* The key should not contain user-input data, or other data that can be used to identify particular users.
* In general, keys should be a limited set of values. If you expect more than tens of values, the default aggregations for this histogram will blow up. If this is still required, you should file a bug to have the default aggregations disabled.
* The histogram description should describe exactly what the key contains, and the format.
 
'''JS exceptions'''
 
It is a common request to record information about JS exceptions in certain context. In the general case, it is very difficult to prove that this information cannot contain personal data. If you have specific types of errors which are thrown at known locations, you can record information about those. This is an important but unsolved problem.
 
== Data Collection Properties ==
 
When proposing a new measurement or data system, please consider your requirements and the necessary data properties:
 
Function:
* Is the data collection necessary for Firefox to function properly? For example, the automatic update check must be sent in order to keep Firefox up to date.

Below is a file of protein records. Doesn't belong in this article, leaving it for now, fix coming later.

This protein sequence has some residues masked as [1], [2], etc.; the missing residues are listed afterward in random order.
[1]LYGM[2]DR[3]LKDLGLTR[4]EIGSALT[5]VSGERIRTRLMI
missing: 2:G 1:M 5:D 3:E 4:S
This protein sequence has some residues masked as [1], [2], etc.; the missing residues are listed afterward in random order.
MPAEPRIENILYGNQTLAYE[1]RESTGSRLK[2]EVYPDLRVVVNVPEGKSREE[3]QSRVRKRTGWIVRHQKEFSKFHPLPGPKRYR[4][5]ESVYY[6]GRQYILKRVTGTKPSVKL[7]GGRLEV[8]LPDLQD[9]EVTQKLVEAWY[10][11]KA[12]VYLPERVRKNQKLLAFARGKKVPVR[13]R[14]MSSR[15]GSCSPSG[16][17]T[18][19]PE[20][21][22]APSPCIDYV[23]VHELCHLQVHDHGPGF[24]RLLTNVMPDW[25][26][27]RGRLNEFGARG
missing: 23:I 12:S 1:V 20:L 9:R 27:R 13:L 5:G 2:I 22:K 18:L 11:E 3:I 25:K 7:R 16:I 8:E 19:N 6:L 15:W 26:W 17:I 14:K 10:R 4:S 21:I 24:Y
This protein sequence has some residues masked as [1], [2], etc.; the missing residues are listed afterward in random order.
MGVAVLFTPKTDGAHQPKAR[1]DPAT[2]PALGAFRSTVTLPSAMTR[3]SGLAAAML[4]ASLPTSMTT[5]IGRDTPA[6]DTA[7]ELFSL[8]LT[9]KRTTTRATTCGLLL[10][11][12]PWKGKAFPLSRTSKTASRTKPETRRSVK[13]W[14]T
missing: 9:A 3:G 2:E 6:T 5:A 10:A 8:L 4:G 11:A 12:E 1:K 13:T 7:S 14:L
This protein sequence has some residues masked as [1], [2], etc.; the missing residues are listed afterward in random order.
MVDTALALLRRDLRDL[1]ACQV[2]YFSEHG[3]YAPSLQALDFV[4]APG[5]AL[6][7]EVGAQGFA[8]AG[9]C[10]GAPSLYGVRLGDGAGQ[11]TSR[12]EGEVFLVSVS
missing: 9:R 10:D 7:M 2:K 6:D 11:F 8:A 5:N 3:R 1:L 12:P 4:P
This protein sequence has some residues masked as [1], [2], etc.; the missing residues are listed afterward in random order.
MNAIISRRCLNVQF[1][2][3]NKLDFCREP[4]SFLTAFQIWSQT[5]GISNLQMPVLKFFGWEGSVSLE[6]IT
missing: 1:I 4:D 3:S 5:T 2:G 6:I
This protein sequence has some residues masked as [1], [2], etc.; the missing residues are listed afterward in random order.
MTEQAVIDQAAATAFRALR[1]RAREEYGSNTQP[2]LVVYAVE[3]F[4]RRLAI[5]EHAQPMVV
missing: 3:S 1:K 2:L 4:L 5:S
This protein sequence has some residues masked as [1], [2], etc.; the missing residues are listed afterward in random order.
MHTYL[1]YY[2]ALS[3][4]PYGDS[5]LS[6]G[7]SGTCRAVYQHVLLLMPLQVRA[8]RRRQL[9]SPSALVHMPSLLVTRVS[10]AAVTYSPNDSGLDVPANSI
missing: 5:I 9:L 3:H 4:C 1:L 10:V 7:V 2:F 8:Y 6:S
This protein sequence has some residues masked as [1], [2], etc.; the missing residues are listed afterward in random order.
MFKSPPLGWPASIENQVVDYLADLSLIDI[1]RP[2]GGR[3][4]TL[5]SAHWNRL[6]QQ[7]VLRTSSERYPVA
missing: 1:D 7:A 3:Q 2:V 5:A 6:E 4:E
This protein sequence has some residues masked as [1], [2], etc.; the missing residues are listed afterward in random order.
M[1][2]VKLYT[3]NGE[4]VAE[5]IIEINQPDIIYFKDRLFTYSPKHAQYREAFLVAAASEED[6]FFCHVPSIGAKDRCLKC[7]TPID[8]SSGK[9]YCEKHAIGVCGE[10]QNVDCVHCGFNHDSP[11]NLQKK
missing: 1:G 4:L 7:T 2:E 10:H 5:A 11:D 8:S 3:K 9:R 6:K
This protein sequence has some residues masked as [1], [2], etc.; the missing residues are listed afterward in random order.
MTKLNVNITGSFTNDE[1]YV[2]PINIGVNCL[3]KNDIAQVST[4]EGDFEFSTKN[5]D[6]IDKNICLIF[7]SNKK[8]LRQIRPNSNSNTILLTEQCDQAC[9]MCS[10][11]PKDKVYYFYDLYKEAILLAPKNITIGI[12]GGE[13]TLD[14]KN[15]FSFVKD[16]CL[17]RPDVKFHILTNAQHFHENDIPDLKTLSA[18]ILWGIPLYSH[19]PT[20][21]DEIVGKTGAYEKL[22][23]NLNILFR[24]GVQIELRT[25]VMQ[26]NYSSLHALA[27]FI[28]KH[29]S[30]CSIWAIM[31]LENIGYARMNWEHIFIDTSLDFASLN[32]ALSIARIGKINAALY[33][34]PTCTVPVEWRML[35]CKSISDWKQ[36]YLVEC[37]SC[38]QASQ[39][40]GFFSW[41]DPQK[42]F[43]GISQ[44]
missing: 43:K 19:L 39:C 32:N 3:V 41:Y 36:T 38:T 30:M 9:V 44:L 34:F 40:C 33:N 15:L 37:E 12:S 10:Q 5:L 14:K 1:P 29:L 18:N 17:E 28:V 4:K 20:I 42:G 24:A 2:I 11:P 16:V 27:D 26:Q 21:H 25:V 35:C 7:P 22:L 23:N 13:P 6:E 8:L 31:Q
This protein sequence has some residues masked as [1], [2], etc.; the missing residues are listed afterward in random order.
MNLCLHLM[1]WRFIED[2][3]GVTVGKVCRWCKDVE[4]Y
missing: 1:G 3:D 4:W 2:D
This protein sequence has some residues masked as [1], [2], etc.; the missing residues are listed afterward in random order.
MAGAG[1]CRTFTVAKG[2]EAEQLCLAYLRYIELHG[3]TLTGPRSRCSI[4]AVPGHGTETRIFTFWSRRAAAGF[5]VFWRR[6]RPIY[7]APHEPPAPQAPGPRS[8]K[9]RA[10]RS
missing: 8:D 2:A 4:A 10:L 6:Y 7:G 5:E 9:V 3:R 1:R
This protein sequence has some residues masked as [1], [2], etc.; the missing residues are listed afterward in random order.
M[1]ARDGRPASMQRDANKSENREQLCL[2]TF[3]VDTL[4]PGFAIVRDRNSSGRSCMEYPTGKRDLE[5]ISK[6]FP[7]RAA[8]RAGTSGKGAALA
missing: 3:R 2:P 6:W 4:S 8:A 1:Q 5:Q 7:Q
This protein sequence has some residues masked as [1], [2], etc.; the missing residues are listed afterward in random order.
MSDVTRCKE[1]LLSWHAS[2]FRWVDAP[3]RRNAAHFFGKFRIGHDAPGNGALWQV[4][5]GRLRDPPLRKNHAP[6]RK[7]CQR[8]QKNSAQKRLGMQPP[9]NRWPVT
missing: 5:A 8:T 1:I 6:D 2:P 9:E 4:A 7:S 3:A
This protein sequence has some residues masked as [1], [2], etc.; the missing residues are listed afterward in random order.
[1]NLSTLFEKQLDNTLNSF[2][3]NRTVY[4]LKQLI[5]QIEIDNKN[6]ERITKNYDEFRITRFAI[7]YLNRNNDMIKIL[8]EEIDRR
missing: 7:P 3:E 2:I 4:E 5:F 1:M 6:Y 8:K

* Is there a specific user-visible function planned for the data?
* Population: Is it necessary to take a measurement from all users? Or is it sufficient to measure only prerelease users?
* Sampling: is it necessary to get data from all users, or is it sufficient to collect data from a smaller sample?
* Will data submission be automatic, or will there be opt-in UI?
 
Analysis and Reporting:
* Who will be analyzing the data?
* Will the data that's being collected answer the questions we have?
* Will it be a single or periodic report?
* Is it desirable to track data changes over time? With what frequency? With what latency?
* Will the data reporting be private or public?
* Will the raw data being collected be private or public?
* Is it necessary to keep the measurement forever, or is it sufficient to run a short-term experiment/single report?
 
Privacy (and Legal):
* Does the data contain sensitive or personal information?
* Can the data be used in combination with other measurements to identify a particular person?
* What kind of users controls will be exposed to control data submission?
* Will users be able to see their own data before or after it has been submitted, either within Firefox or from the server?
* Does the data conform to the existing Mozilla [https://www.mozilla.org/en-US/privacy/principles/ privacy principles], the [https://www.mozilla.org/en-US/privacy/ Mozilla Privacy Policy], and the [https://www.mozilla.org/en-US/privacy/firefox/ Firefox privacy notice]?
* Does this data collection represent any unusual privacy or legal risk to users or Mozilla?